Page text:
And nobody should infer from my slightly iconoclastic tone than I am a wine anarchist. On the contrary, I believe in rules, mainly in the traditional rules. In fact the guiding rule is that if it was a rule forty years ago you should obey it. Thus:
- drink the wine of the country you are in where possible.
- also where possible drink it in the open air.
- avoid wine with the name of the grape on the bottle.
- do not drink wine with highly spiced food like curry. That's one of the things beer is for.
- drink only white wine with fish.
- drink only red wine with red meat.
- never chill red wine.
- always chill white wine.
- always open red wine yonks before you drink it (which generally renders it pointless to drink expensive red wines in restaurants).

These rules provide an interesting test of the liberal theory of taste. De gustibus non disptandum, chacun a son gout and all that. But in a world in which people all too readily announce that they have been offended I want it to be clear that I am offended to the point of being ill by the sight of people drinking wine in Indian restaurants or ordering gewurtztramminer with roast beef or claret with fish. In fact I'm thinking of initiating the first litigation on the subject due to my mental distress.

And PS I'm offended by people not drinking wine at all.

Lincoln Allison retired from an academic career in 2004 to become a freelance writer and broadcaster. He remains Emeritus Reader in Politics at the University of Warwick and Visiting Professor in sport and leisure at the University of Brighton.


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Perhaps we have another yobs 'n snobs phenomenon here

A couple of decades ago it would have been a snobs-and-slobs phenomenon. HERE is how I tried to explain this to some visitors from Mainland China over ten years ago, trying to relate the English class system to the Chinese class struggle.

Posted by: Robert H. Olley at October 7, 2006 12:52 PM
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I've just read your rant on wine and agree wholeheartedly with much of it. The bit that particularly caught my attention (and that of my periodic google search) was your reference to glugging local plonk and setting up the campaign for real wine.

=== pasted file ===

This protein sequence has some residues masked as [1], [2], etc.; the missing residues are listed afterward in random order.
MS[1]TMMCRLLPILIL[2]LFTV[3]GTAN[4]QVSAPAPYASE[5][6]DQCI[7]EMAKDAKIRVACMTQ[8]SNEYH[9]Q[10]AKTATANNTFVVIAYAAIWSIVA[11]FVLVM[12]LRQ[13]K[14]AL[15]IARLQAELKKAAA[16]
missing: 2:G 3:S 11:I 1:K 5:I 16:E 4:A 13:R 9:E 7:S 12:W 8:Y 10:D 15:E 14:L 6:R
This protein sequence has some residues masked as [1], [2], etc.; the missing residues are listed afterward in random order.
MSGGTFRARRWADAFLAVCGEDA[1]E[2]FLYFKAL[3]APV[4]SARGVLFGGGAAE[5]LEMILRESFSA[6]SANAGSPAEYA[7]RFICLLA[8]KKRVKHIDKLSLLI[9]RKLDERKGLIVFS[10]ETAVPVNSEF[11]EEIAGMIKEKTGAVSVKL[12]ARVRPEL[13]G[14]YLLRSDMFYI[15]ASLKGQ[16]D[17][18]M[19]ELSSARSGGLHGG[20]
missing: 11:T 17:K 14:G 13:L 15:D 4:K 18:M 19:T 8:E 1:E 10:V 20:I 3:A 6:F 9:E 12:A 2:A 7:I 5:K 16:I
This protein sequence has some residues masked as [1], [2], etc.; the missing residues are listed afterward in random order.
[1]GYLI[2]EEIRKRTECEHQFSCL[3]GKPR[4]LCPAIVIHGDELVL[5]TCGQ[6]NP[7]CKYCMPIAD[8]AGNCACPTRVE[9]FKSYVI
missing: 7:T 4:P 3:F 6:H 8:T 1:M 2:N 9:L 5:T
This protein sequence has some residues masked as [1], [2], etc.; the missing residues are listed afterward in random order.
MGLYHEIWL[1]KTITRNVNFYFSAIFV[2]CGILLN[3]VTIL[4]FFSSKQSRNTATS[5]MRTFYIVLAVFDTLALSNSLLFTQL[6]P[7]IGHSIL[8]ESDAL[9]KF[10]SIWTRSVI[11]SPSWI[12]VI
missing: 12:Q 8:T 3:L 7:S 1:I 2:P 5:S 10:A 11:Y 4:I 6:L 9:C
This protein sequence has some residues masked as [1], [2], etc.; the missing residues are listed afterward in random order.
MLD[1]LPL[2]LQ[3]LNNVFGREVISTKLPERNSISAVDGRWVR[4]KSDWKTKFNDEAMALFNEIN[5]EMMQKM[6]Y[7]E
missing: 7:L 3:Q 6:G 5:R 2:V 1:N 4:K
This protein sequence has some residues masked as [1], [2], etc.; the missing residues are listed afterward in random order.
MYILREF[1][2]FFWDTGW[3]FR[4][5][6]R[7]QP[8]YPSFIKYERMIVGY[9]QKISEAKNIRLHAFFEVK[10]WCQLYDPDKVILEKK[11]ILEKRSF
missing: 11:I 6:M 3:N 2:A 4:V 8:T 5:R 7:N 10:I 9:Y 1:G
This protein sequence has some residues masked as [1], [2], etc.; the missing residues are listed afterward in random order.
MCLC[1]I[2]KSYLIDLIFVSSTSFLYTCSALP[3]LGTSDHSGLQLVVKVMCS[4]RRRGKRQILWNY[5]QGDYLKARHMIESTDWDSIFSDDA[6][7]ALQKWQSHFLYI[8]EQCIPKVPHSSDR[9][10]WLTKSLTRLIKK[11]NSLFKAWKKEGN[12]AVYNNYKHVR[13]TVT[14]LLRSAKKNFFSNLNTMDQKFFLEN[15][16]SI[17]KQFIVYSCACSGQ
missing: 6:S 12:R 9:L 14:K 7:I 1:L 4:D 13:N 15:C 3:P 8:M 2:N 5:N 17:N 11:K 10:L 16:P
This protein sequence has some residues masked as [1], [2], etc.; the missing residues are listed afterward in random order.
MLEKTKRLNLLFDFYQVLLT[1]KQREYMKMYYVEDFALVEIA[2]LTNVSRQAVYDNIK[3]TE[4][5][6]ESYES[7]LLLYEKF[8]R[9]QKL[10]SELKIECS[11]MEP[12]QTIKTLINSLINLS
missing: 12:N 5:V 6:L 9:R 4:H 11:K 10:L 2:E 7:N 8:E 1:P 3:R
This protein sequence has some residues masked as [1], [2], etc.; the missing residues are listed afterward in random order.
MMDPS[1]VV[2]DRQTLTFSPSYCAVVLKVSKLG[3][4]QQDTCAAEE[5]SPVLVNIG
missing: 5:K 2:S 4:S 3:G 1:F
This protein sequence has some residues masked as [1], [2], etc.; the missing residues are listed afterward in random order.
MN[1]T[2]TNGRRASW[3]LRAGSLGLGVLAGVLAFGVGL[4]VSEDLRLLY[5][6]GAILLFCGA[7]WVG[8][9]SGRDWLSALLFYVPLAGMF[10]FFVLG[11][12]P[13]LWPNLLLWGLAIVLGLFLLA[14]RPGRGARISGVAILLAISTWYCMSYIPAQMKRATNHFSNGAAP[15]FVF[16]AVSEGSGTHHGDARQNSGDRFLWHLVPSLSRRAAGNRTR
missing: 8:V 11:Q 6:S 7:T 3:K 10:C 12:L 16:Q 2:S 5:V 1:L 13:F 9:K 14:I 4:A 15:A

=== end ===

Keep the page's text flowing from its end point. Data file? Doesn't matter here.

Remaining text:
I have been enjoying the adventure of seeing just how little I can buy wine for when abroad and have enjoyed wine in Portugal that I recon was about 20p a pint. Anyone can buy good wine by paying a lot. The real skill is buying drinkable local wine and paying a little. That brings me to my overiding passion; wine must not lose its local identity. When all traditions are gone and all wine is made in stainless steel to the supermarket recipe it will be too late to replant ancient vineyards and too late to replace ancient traditions.
Thats why 3 years ago I did as you suggest and registered the Campaign for real wine Ltd.
...Unfortunately the company has sat in my office drawer ever since. I rant about it all the time but have yet not managed to find a way to make it at least self sustaining. My other business does not yet allow me the freedom of folly.
All suggestions to mobilise a campaign without emptying the coffers will be gratefully received and aknowledged.

David Perry

PS I would add to the rules:
Never overchill white wine unless you really do not want to be able to taste it. Yoy can acheive this more easily by holding your nose.

Posted by: David Perry at November 5, 2006 04:32 PM